He was in London to plug his book, Connected: The Surprising Power of Our Social Networks and How They Shape Our Lives, and he discussed how he’d arrived at his main idea – that many things in our lives are socially mediated, including depression, stress, obesity, emotions, and death – and what it might mean for society.
Christakis said first came up with the idea of investigating the effects our social networks when studying the “widow effect” – that partners in a relationship often die soon after each other. He found that those at some remove also suffer stress (he came across this when a friend of the partner of someone whose parent had a terminal disease said they were concerned: the ripple of stress spread out to “three degrees of separation”).
He started to investigate social networks, and found a lot of different phenomena were mediated through networks. Most famously, his analysis of obesity showed that having obese friends increases the likelihood of your being obese by up to 45%, and this too is effective at up to three degrees of separation – that is, if your friend’s friend’s friend is obese, you are more likely to be obese.
There might be lots of reasons for this – you might all drink in the pub together, or hang out in the same fast food joints, or live in the same gym-free neighbourhood, or …
We are social beings: we are influenced by our friends and their behaviour, and vice versa.
Christakis also demonstrated that emotions also spread contagiously, and postulated that there was an evolutionary benefit to this, going so far as suggesting that we are adapted to networks. He reckoned that 40% of our network structure was down to genetic influence – that is, the number of friends or contacts we have, and the closeness of those contacts, is partly under genetic control. (Spoiler: theories suggesting evolutionary benefits of social adaptations are notoriously tricky and more or less impossible to prove: they might be neat ideas, but they are not particularly scientific…)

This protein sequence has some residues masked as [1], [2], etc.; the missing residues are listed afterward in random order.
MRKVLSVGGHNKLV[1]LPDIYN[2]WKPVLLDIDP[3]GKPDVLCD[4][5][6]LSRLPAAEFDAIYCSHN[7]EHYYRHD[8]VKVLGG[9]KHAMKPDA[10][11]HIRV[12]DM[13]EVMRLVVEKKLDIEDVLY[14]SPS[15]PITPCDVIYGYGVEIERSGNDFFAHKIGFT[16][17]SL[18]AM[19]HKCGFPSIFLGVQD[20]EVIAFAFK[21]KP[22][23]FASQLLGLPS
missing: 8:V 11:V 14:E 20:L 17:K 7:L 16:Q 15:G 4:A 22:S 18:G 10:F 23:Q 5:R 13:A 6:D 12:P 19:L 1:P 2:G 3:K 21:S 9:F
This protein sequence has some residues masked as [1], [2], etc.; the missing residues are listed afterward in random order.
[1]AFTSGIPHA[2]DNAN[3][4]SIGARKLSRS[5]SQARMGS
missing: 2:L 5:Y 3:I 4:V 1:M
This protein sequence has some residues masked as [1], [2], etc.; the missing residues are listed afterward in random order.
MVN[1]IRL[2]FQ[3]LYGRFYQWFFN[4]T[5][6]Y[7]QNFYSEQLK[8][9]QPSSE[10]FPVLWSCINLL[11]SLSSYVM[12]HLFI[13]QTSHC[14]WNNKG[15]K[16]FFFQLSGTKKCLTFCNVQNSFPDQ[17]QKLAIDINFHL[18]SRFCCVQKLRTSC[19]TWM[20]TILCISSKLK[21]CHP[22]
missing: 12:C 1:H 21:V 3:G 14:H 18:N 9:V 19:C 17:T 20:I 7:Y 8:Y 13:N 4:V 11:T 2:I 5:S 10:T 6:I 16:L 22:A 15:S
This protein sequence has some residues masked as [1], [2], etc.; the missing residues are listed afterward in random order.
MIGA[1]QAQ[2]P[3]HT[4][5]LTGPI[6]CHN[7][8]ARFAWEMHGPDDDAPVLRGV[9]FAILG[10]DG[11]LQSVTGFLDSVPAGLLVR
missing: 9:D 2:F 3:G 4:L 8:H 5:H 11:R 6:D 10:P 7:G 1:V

He reckoned our social networks influence the following behaviours and emotions:
- drug use
That is quite a broad list, though it is possible to see the social side to most these points. Christakis described this as “a connected life”.
It was interesting, but it actually seemed a lot too neatly tied up. Life seems more rough and unregulated than Christakis described. Much of his work has been done in closed networks, if only to be able to map and measure all the connections. Educational institutions seemed to be common networks to work in. He showed network maps (like the one above – a map of my Facebook network, created by Touchgraph); in closed networks, the people at the periphery look like lonely souls, but of course no network is closed: those people have friends and connections outside, in other networks. These weren’t taken account of.
The book may answer some of my unease – I haven’t read it yet, so I can’t say. I think there are a lot of implications in how we manage communications and develop policy: in answer to questions, Christakis said it might be more effective to target policy on specific nodes – people – in a network in order to reduce, say, drug taking rather than everybody in the network. These poeple sound a lot like the mavens described by Malcolm Gladwell in The Tipping Point – those individuals who are key to spreading new ideas, just as there are carriers responsible for spreading infectious diseases.